Poem Up at Formidable Woman

“Dead Rose at 5 Points Local,” a collaborative poem with Stephanie L. Harper, is live at Formidable Woman. Many thanks to d. ellis phelps for taking this piece, and for offering the prompt which set it in motion.

Something Lost, Something Trivial

broom

Something Lost, Something Trivial

Another word, another bewildered
moment in transition: the phrase
barely emerges from your mouth
before crumbling back into a half-opened
drawer in the loneliest room of a house
that died seventeen years ago.

I nod as if in understanding, and stoop
to pick up a crushed drinking straw,
the kind with the accordion elbow
that facilitates adjustment.

From a rooftop across the street,
a mockingbird warbles his
early morning medley of unrelated
songs, and you say left oblique,
followed by matches, then
collapse on a bench,
winded. I sit next to you

and we both enjoy the warmth
and birdsong, though I know
this only through the uplifted
corner of your mouth, which
these days is how you indicate
either deep pleasure or

fear. I have to leave soon,
I say, and you grab my wrist
and stare into my eyes.
Broom, you reply. And more
emphatically, Broom!

Though I cannot follow you
directly, knowing both path
and destination, I pick my way
carefully through the years
stacked high like cardboard
banker’s boxes stuffed with
papers and receipts no one
will ever see. I know, I say.
I love you, too. Broom.

* * *

“Something Lost, Something Trivial” was published in January 2016 in the first issue of MockingHeart Review. Many thanks to editor Clare L. Martin, for her multiple kindnesses. I am reading with Clare and Bessie Senette on Saturday, October 20, at 7:00 p.m. at Malvern Books in Austin.

Poem Nominated for Best of the Net

My poem “Missing Loved Ones,” the first draft of which came to being during the 2016 August 30-30 challenge, has been nominated by Eclectica for Best of the Net. Many thanks to poetry editor Jen Finstrom for her generosity and encouragement, and to my longtime friend, Emily Bailey, for sponsoring the poem and providing the title.

The Loneliness of the Last

The Loneliness of the Last

Always exposed, never sharing the comfort
of between, you see only the departed

diminishing with each second’s passage, blurring,
shrinking, and finally blinking out, all points

erased in the null, an eye closing in the tunnel.
Or, inhaling the fragrance of an unseen orange

grove filtered through coal and thick, black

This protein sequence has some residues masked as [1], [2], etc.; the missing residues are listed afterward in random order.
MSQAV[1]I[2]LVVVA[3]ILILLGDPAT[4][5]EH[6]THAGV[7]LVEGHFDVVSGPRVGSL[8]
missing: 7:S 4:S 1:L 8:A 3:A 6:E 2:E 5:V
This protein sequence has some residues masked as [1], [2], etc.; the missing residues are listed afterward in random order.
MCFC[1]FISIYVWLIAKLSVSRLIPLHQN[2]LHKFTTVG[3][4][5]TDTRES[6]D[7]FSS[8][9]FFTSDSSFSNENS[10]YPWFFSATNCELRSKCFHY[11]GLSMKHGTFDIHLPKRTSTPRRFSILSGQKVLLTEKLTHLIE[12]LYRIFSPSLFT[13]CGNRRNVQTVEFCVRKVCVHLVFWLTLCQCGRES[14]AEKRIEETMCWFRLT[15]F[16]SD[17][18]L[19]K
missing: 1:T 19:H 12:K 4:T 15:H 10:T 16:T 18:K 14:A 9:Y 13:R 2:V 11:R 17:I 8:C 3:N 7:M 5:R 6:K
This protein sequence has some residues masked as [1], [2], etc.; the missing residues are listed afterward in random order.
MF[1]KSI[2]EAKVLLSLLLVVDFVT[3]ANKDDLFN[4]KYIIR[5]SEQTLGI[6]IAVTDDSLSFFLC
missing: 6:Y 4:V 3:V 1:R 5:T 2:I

coils, you accept the limits of possibility,

known only by edges flowing past, lost
to touch and forever beyond reach in the draft

of the inadmissible. Departure defines
you. What lies ahead is not yours to embrace.

* * *

“The Loneliness of the Last” was published as a mini-broadside by ELJ Editions in February 2017.

Loneliness

“Trem Abandonado” by Rafael Vianna Croffi
(https://www.flickr.com/photos/rvc/29472173566)

May I Be Familiar


May I Be Familiar

Do we find you in what you’ve left or where you’ve gone.

In words you could not form, or forgot long ago.

Missing the pastels, the shades, all nuance.

With moistened hands, I pat rice into a ball and wrap it in seaweed.

By my reckoning, the word who no longer implicates.

Ritual accumulates significance in memory.

Forgotten fruit on the sill. A whisper nailed to the wall.

Honor and pride line your earthen home.

Though you never did, I pickle ginger. Make takuan.

The transparent house reflects no gaze and contains no one.

Gathering your absence, I coil it around my body.

* * *

“May I Be Familiar” is included in my mini-digital chapbook, Interval’s Night, published in 2016 by Platypus Press as #10 of their 2412 series.


Another Bird, Rising

Another Bird, Rising

The shadow behind you slides over
the ceiling, up and gone,

a wingless silence. The drafted swirl.
One morning shifts into two, and still

you won’t give in, each moment’s
gasp another one earned, a measurable

notch on the table’s edge, quarters
in the magic purse. They all count.

Pills, chemo, radiation. Ocean to sky.
Houses to ash. Your eyes see black.

“Another Bird, Rising” first appeared in deLuge in fall 2016.